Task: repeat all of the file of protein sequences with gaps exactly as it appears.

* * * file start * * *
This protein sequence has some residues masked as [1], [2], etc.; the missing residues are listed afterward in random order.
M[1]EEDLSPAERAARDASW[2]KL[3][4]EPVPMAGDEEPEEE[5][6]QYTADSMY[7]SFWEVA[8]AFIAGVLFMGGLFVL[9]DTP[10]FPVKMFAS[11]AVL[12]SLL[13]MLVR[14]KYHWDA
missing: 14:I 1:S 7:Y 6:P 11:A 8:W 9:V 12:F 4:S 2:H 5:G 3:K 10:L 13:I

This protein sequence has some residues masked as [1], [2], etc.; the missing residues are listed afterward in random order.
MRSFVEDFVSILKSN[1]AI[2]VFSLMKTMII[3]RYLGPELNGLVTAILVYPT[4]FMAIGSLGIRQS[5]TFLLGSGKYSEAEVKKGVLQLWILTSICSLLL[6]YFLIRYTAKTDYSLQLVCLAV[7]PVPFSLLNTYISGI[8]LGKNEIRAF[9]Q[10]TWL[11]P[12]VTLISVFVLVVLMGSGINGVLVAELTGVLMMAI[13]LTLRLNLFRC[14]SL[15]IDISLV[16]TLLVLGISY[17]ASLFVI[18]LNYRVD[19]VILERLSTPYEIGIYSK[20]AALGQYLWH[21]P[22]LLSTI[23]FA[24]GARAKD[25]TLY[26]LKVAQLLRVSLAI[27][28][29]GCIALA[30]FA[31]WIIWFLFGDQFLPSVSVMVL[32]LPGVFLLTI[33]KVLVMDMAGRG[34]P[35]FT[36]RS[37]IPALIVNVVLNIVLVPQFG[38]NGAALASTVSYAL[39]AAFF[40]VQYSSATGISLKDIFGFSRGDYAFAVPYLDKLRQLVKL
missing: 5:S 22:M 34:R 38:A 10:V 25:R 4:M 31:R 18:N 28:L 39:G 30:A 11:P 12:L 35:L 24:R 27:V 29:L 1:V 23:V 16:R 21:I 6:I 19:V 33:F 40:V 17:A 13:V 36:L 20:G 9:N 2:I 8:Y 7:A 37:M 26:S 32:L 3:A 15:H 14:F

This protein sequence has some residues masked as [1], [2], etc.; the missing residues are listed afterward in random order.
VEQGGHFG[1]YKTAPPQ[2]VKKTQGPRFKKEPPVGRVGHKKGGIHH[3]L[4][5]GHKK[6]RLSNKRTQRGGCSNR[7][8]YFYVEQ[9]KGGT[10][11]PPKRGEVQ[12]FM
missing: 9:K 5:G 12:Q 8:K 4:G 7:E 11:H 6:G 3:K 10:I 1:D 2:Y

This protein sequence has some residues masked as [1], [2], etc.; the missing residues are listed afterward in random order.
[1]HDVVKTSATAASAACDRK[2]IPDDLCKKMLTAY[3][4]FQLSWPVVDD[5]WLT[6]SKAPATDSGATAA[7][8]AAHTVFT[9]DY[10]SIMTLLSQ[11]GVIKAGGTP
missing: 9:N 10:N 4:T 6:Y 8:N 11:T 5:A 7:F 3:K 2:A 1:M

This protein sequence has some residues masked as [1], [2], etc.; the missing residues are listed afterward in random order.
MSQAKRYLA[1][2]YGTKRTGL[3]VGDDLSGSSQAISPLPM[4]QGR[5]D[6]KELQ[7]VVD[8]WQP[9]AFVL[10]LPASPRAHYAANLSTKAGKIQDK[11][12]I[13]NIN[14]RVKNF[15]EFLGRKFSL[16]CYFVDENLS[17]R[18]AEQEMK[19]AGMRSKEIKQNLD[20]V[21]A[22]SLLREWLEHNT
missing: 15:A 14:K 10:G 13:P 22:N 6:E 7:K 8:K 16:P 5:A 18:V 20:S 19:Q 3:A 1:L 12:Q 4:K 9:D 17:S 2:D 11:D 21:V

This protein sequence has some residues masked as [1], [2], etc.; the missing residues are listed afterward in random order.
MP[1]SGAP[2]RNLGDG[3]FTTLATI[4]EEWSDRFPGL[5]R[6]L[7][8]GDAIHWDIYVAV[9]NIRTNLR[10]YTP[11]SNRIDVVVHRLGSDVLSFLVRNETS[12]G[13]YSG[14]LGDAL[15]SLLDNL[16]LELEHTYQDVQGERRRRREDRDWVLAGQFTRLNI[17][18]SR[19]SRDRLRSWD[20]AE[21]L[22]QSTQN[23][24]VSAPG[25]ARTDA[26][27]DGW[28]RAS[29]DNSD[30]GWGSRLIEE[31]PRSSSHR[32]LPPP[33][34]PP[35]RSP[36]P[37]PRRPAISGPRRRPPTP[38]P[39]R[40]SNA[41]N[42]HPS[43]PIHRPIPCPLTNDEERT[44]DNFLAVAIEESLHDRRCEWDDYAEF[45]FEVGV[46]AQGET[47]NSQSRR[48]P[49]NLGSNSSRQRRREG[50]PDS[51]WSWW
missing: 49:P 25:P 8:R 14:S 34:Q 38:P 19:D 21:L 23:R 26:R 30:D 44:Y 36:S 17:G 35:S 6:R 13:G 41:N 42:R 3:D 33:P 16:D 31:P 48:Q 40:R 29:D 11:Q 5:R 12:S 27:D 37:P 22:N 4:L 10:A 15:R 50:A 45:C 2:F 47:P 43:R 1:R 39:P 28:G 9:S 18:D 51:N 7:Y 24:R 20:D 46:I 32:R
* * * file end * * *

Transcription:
This protein sequence has some residues masked as [1], [2], etc.; the missing residues are listed afterward in random order.
M[1]EEDLSPAERAARDASW[2]KL[3][4]EPVPMAGDEEPEEE[5][6]QYTADSMY[7]SFWEVA[8]AFIAGVLFMGGLFVL[9]DTP[10]FPVKMFAS[11]AVL[12]SLL[13]MLVR[14]KYHWDA
missing: 14:I 1:S 7:Y 6:P 11:A 8:W 9:V 12:F 4:S 2:H 5:G 3:K 10:L 13:I

This protein sequence has some residues masked as [1], [2], etc.; the missing residues are listed afterward in random order.
MRSFVEDFVSILKSN[1]AI[2]VFSLMKTMII[3]RYLGPELNGLVTAILVYPT[4]FMAIGSLGIRQS[5]TFLLGSGKYSEAEVKKGVLQLWILTSICSLLL[6]YFLIRYTAKTDYSLQLVCLAV[7]PVPFSLLNTYISGI[8]LGKNEIRAF[9]Q[10]TWL[11]P[12]VTLISVFVLVVLMGSGINGVLVAELTGVLMMAI[13]LTLRLNLFRC[14]SL[15]IDISLV[16]TLLVLGISY[17]ASLFVI[18]LNYRVD[19]VILERLSTPYEIGIYSK[20]AALGQYLWH[21]P[22]LLSTI[23]FA[24]GARAKD[25]TLY[26]LKVAQLLRVSLAI[27][28][29]GCIALA[30]FA[31]WIIWFLFGDQFLPSVSVMVL[32]LPGVFLLTI[33]KVLVMDMAGRG[34]P[35]FT[36]RS[37]IPALIVNVVLNIVLVPQFG[38]NGAALASTVSYAL[39]AAFF[40]VQYSSATGISLKDIFGFSRGDYAFAVPYLDKLRQLVKL
missing: 5:S 22:M 34:R 38:A 10:V 25:R 4:M 31:R 18:N 28:L 39:G 30:A 11:P 12:L 35:L 24:R 27:V 29:L 1:V 23:V 16:R 21:I 6:I 19:V 33:F 40:V 17:A 13:V 36:L 20:G 9:N 2:I 8:Y 7:A 37:M 26:S 32:L 3:A 15:H 14:F

This protein sequence has some residues masked as [1], [2], etc.; the missing residues are listed afterward in random order.
VEQGGHFG[1]YKTAPPQ[2]VKKTQGPRFKKEPPVGRVGHKKGGIHH[3]L[4][5]GHKK[6]RLSNKRTQRGGCSNR[7][8]YFYVEQ[9]KGGT[10][11]PPKRGEVQ[12]FM
missing: 9:K 5:G 12:Q 8:K 4:G 7:E 11:H 6:G 3:K 10:I 1:D 2:Y

This protein sequence has some residues masked as [1], [2], etc.; the missing residues are listed afterward in random order.
[1]HDVVKTSATAASAACDRK[2]IPDDLCKKMLTAY[3][4]FQLSWPVVDD[5]WLT[6]SKAPATDSGATAA[7][8]AAHTVFT[9]DY[10]SIMTLLSQ[11]GVIKAGGTP
missing: 9:N 10:N 4:T 6:Y 8:N 11:T 5:A 7:F 3:K 2:A 1:M

This protein sequence has some residues masked as [1], [2], etc.; the missing residues are listed afterward in random order.
MSQAKRYLA[1][2]YGTKRTGL[3]VGDDLSGSSQAISPLPM[4]QGR[5]D[6]KELQ[7]VVD[8]WQP[9]AFVL[10]LPASPRAHYAANLSTKAGKIQDK[11][12]I[13]NIN[14]RVKNF[15]EFLGRKFSL[16]CYFVDENLS[17]R[18]AEQEMK[19]AGMRSKEIKQNLD[20]V[21]A[22]SLLREWLEHNT
missing: 15:A 14:K 10:G 13:P 22:N 6:E 7:K 8:K 16:P 5:A 18:V 20:S 19:Q 3:A 1:L 12:Q 4:K 9:D 17:S 2:D 11:D 21:V

This protein sequence has some residues masked as [1], [2], etc.; the missing residues are listed afterward in random order.
MP[1]SGAP[2]RNLGDG[3]FTTLATI[4]EEWSDRFPGL[5]R[6]L[7][8]GDAIHWDIYVAV[9]NIRTNLR[10]YTP[11]SNRIDVVVHRLGSDVLSFLVRNETS[12]G[13]YSG[14]LGDAL[15]SLLDNL[16]LELEHTYQDVQGERRRRREDRDWVLAGQFTRLNI[17][18]SR[19]SRDRLRSWD[20]AE[21]L[22]QSTQN[23][24]VSAPG[25]ARTDA[26][27]DGW[28]RAS[29]DNSD[30]GWGSRLIEE[31]PRSSSHR[32]LPPP[33][34]PP[35]RSP[36]P[37]PRRPAISGPRRRPPTP[38]P[39]R[40]SNA[41]N[42]HPS[43]PIHRPIPCPLTNDEERT[44]DNFLAVAIEESLHDRRCEWDDYAEF[45]FEVGV[46]AQGET[47]NSQSRR[48]P[49]NLGSNSSRQRRREG[50]PDS[51]WSWW
missing: 49:P 25:P 8:R 14:S 34:Q 38:P 19:D 21:L 23:R 26:R 30:D 44:Y 36:S 17:G 35:S 6:R 13:G 41:N 42:R 3:D 33:P 16:D 31:P 48:Q 40:R 29:D 11:Q 5:R 12:S 27:D 37:P 22:N 4:L 10:A 15:R 50:A 45:C 2:F 47:P 43:R 1:R 39:P 28:G 9:S 18:D 51:N 7:Y 24:R 20:D 46:I 32:R